Why Use a Trust?
Trusts are not merely a means by which the wealthy might preserve generational dynasties. Today, even simple estate plans contemplate contingencies and specific objectives of the client that only trust planning can accomplish. The testator might seek to control assets well beyond his or her lifetime. Avoiding formal probate might be important, or the testator might plan for certain gifts based on specific objectives (e.g. college graduation). Or, the testator might proactively plan for a disabled dependant or the perpetually "irresponsible" beneficiary.
What Does a Trustee Actually Do?
If the Trust is a car, the Trustee is the driver. The vehicle may be fueled and the course plotted, but the journey won't begin until the Trustee hits the gas. Many clients may select their Trustee from any number of people. Family and friends are routinely used, but professionals, like attorneys, investment planners and even banks commonly take up the task. Each type of individual will bring his or her level of professional experience, anticipated fees, experience with trusts, and level of confidence by the client himself. Above all else, the Trustee's job is to carry out the terms of the Trust. When properly drafted, that document embodies the intent of the person that made it (the Settlor). The Trustee might bring this intent to reality in a number of ways -- by investing prudently, actively managing a business interest, or distributing property to beneficiaries after exercising the discretion to do so.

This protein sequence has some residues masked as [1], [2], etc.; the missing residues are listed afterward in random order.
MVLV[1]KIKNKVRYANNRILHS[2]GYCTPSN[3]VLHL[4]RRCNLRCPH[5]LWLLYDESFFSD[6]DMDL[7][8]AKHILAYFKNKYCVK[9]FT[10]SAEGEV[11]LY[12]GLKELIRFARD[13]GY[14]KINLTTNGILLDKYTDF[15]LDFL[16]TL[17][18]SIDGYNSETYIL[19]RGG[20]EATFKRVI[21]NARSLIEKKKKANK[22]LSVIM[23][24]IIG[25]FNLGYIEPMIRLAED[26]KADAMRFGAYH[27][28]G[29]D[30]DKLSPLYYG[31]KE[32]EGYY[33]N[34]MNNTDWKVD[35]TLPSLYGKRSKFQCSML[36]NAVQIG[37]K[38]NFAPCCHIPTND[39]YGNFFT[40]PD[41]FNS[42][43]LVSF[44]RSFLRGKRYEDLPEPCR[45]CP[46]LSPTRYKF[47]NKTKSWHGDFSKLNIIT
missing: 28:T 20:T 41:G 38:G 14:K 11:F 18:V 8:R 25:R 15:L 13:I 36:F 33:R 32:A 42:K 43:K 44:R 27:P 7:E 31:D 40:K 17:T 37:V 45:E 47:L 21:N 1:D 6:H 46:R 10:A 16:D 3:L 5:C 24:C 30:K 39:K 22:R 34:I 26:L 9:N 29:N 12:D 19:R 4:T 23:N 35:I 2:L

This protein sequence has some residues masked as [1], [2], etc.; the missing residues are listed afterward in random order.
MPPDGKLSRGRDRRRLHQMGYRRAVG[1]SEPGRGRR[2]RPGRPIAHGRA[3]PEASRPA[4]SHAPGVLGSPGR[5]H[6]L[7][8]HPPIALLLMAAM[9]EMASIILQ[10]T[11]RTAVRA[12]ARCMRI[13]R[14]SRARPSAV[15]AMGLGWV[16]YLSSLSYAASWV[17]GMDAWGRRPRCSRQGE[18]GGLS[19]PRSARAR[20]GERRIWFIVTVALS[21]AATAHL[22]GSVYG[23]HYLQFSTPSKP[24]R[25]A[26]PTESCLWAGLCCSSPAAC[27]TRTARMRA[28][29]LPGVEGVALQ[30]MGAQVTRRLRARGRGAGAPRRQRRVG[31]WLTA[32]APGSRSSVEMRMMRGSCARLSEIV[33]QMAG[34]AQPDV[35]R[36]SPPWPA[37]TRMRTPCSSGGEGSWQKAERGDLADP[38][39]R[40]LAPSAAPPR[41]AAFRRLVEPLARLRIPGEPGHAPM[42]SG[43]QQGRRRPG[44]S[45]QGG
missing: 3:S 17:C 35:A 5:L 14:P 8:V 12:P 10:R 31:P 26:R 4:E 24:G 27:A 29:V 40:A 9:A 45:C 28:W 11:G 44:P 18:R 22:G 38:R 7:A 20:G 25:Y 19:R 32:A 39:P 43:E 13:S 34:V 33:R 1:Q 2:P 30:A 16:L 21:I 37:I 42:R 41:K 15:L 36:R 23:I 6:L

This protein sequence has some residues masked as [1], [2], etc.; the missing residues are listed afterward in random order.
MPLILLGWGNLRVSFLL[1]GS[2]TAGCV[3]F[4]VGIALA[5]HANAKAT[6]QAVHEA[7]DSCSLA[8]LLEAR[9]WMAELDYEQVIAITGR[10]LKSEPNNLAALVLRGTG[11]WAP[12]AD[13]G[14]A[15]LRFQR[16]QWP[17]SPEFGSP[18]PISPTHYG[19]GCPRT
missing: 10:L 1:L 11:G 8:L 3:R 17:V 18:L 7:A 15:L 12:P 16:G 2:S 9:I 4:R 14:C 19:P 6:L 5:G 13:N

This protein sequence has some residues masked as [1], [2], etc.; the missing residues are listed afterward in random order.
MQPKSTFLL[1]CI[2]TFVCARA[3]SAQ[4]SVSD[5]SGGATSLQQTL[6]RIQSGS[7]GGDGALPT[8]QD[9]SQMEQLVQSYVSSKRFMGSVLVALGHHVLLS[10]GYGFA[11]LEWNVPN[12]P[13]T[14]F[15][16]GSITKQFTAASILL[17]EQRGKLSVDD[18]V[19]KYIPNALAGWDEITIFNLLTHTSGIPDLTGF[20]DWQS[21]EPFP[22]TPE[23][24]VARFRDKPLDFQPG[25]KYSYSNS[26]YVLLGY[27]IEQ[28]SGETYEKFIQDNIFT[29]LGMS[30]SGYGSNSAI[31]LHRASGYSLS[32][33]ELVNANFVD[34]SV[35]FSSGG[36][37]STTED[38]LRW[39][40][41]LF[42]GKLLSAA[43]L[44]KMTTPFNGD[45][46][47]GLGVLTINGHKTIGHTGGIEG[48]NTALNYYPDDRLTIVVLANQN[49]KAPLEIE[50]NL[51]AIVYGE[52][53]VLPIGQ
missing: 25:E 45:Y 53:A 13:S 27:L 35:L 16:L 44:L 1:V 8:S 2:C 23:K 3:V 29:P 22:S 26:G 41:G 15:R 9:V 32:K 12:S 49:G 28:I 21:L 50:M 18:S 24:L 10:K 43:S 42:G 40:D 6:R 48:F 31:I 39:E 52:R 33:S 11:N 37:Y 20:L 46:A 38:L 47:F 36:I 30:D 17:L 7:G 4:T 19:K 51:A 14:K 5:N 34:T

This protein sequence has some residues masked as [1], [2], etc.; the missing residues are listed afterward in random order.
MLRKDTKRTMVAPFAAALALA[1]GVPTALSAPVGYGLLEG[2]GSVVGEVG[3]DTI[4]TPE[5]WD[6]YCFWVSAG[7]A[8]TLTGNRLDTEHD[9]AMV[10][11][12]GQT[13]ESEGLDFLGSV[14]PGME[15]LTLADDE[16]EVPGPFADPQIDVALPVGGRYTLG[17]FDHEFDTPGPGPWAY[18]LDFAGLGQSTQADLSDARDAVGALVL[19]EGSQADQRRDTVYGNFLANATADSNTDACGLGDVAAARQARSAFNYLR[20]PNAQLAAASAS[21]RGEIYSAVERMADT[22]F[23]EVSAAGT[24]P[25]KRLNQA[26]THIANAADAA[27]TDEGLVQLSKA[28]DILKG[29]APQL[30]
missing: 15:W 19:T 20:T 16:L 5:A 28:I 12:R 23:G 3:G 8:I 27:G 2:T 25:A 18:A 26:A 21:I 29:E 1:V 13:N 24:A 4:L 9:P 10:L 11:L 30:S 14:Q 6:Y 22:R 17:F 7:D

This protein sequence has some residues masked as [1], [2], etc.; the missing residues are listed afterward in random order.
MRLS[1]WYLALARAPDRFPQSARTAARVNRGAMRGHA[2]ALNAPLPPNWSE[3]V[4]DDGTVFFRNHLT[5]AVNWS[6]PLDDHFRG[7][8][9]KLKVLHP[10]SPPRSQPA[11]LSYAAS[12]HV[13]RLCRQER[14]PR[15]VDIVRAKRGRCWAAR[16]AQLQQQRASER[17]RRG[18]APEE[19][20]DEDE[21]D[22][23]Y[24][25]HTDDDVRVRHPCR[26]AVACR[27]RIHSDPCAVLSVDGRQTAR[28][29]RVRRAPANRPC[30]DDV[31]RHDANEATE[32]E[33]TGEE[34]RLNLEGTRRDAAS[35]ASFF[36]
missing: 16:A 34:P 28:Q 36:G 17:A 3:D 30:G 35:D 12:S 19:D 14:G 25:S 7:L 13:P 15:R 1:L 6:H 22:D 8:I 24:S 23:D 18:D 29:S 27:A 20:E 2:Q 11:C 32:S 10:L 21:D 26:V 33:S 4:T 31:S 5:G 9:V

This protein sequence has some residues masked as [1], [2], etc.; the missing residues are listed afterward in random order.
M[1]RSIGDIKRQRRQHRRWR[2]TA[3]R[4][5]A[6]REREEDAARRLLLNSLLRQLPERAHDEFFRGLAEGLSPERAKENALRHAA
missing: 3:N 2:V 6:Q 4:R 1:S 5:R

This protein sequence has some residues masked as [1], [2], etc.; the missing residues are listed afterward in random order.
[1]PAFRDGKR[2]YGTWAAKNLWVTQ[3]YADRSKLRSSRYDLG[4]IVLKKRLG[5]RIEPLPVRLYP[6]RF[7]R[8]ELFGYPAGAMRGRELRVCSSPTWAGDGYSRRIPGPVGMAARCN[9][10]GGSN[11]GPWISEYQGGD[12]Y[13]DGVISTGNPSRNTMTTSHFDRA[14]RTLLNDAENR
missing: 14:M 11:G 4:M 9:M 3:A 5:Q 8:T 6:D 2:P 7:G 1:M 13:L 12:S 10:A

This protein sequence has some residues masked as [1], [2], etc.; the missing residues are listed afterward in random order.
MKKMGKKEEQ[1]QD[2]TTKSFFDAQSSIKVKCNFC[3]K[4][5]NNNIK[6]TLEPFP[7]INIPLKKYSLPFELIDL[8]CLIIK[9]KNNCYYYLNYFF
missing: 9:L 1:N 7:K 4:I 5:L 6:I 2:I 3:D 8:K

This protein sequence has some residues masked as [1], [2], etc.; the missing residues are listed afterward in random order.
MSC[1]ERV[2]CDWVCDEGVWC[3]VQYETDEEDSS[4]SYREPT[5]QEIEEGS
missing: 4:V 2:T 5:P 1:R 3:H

What Duties Does the Trustee Owe?
In completing the job, the Trustee owes several duties, which may be enforced by the terms of the Trust and even under Order of the Court. Among the most important duties are the Trustee's (1) Duty of Reasonable Care (the duty to act with the same prudence and skill that the ordinary person would); (2) Duty of Loyalty (the duty to place the interests of the beneficiaries above his own); (3) Duty of Impartiality (the duty to treat all beneficiaries as equally as the Trust permits); and (4) Duty of Full Disclosure (the duty to adequately inform a beneficiary of any material facts that might impact that beneficiary's rights).
Can a Trustee Delegate Authority?
In all things, the buck stops with the Trustee. This does not mean, however, that every Trustee must become a master of professional practices to which he or she is not so accustomed. It is perfectly permissible, and more likely encouraged, to routinely utilize professional services and delegate some acts by doing so. For example, a Trustee might be well-advised to seek a competent attorney in order to guide the Trustee through his or her obligations. A Trustee might also seek the services of an investment professional, making sure to impose standards and benchmarks by which the Trustee can evaluate the planner's performance. An accountant might prove immeasurably useful when preparing any tax returns or dealing with any record-keeping issues.